DESIGNER PROFILE – Michele Sparksviews: 0
What is your employment status?
MS: Employed by DanzNmotion by Danshuz
What is your official job title?
MS: Design Director
Why did you choose to be a designer?
MS: Honestly, I am not sure that I actually made a choice to be a designer. Some people are just wired to do certain things, and I followed my “wiring”, or passion.
What is the best/most challenging part of your job?
MS: The most rewarding part of my job is striving for styles that are not only current, but well made, well fitting, and made to support and enhance an athlete’s performance. The biggest compliment to me is when someone is baffled by the high quality they are getting for a reasonable price tag.
If you weren’t a designer what would you be?
MS: I enjoy observing current events and how they affect human behavior in the way of spending. I would probably be in fashion forecasting or working for NPD, providing market research.
How did you get started in design?
MS: I started off as a design intern for a freelance design company that specialized in activewear. They did projects for companies like Adidas, Fila, Head (tennis wear) & Pebble Beach (golfwear).
What do you like about what you do?
MS: I like seeing a garment go from a 2-D image to an actual 3-D piece of clothing. The ultimate is seeing someone that I don’t know wearing a design I had a hand in bringing to life. Consumers have many choices, but they chose a piece I designed and developed. That never gets old to me.
What’s a common misconception people have about what you do?
MS: Unfortunately, some people (not all), you may encounter on the business side of the industry tend to think designers sit in their working space and draw pretty pictures with no clear objectives. Of course there’s a lot more to it than that. You have to look at your competition, what they’re offering as far as style and price, you should be looking for white space areas (what no one else in your space is offering), your designs need be functional, you need to deliver designs that sit into a pricing structure and are competitive, and you need to make sure every style in your assortment has a purpose.
What sparked your interest in design?
MS: My earliest memory is being six years old and consuming a Vogue magazine. I’ve had a healthy/ unhealthy relationship with magazine and book collecting ever since.
What is the biggest lesson that you have learned since you started your career?
MS: The industry, since I have started, has gone through a lot of changes (i.e. recessions and COVID 19). Be aware, going in, how your market segment will take on challenges like these. Is your market segment essential? How has it performed during past market lows? Be aware and take precautions.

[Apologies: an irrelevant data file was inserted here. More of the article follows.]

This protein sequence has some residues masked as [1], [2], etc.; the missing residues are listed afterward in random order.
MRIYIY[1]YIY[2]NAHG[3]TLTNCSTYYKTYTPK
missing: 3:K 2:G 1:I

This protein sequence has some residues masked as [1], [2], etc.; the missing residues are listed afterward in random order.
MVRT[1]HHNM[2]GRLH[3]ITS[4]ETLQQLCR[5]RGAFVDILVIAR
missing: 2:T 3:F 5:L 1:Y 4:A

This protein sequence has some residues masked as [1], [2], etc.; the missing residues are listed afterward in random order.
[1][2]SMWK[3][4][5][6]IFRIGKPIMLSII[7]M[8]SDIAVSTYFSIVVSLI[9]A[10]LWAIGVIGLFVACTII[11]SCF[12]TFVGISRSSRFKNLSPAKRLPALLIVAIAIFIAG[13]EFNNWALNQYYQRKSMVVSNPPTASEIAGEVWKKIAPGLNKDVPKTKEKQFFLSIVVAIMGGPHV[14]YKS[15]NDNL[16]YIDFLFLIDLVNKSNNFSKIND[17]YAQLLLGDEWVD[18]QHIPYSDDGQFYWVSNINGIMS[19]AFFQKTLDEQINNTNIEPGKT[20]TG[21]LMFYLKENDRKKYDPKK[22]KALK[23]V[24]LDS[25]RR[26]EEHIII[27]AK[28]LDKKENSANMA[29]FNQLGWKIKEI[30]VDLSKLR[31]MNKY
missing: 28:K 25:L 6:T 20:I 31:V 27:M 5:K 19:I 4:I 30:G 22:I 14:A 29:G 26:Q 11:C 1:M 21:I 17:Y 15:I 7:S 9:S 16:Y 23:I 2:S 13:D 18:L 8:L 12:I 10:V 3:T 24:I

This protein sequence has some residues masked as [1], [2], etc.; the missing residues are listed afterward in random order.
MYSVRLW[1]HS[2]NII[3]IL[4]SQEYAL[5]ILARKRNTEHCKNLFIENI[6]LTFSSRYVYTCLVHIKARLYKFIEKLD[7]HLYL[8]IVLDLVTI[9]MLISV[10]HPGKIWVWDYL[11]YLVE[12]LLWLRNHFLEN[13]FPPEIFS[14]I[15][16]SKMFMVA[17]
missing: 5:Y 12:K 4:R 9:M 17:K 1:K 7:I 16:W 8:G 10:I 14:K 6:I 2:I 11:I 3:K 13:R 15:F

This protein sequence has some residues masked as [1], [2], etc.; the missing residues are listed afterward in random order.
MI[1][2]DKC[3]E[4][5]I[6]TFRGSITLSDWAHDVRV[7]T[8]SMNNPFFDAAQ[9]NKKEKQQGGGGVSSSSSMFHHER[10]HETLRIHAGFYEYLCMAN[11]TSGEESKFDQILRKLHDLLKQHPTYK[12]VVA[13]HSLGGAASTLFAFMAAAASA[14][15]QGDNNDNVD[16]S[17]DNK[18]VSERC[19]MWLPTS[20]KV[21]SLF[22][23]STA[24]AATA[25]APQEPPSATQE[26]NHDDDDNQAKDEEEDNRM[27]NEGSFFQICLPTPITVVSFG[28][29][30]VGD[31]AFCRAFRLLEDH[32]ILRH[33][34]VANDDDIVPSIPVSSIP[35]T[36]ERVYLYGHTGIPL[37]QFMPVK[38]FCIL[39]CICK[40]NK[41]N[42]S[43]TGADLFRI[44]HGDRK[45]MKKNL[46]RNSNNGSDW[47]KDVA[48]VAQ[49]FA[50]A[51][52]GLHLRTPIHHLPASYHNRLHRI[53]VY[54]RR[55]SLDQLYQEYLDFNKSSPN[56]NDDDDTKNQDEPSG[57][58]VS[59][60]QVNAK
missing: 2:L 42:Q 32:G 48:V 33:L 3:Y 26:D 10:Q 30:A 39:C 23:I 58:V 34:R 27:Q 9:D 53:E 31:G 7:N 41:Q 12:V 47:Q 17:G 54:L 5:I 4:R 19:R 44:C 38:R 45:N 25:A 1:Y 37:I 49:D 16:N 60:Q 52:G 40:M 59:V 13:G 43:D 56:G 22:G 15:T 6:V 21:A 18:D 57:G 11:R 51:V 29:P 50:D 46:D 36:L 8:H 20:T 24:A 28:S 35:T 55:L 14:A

What advice would you give to young designers?
MS: Have a plan! As you would approach a business venture, know your why, what you want to accomplish, and I would even go so far as to suggest you plan your exit strategy/retirement. Know when a position is no longer serving you and amicably move on. Save and invest along the way.
Are you superstitious or do you have any rules you live by?
MS: The Golden Rule – Do onto others as you would have them do onto you. Another one, a little more crude, but specific to this industry is; “beware the toes you step on today, could be the a** you have to kiss tomorrow.” In essence, just be kind.
What’s your motto?
MS: Quality designs with attention to detail, be well made, well-fitting, and of great quality and construction.
Design Director of Apparel driving brand concepts and product vision through creative leadership in product strategy and brand management. Expertise in providing product design solutions and brand marketing strategies based to organizational objectives in an evolving global market. Multi-disciplined leader overseeing all phases of apparel development from concept through production; delivering quality, while ensuring financial objectives. Trusted advisor to key management on apparel and accessories product categories/lines; overseeing the creation of seasonal assortments and locating sourcing. Well-versed in recommending actions/opportunities related to licensing coordination, vendor relationships, partnership relations, quality control, line planning, time and action calendars, supply chain relations, and product cycle programs and product development; leading to streamlined business operations, revenue growth, and organizational success.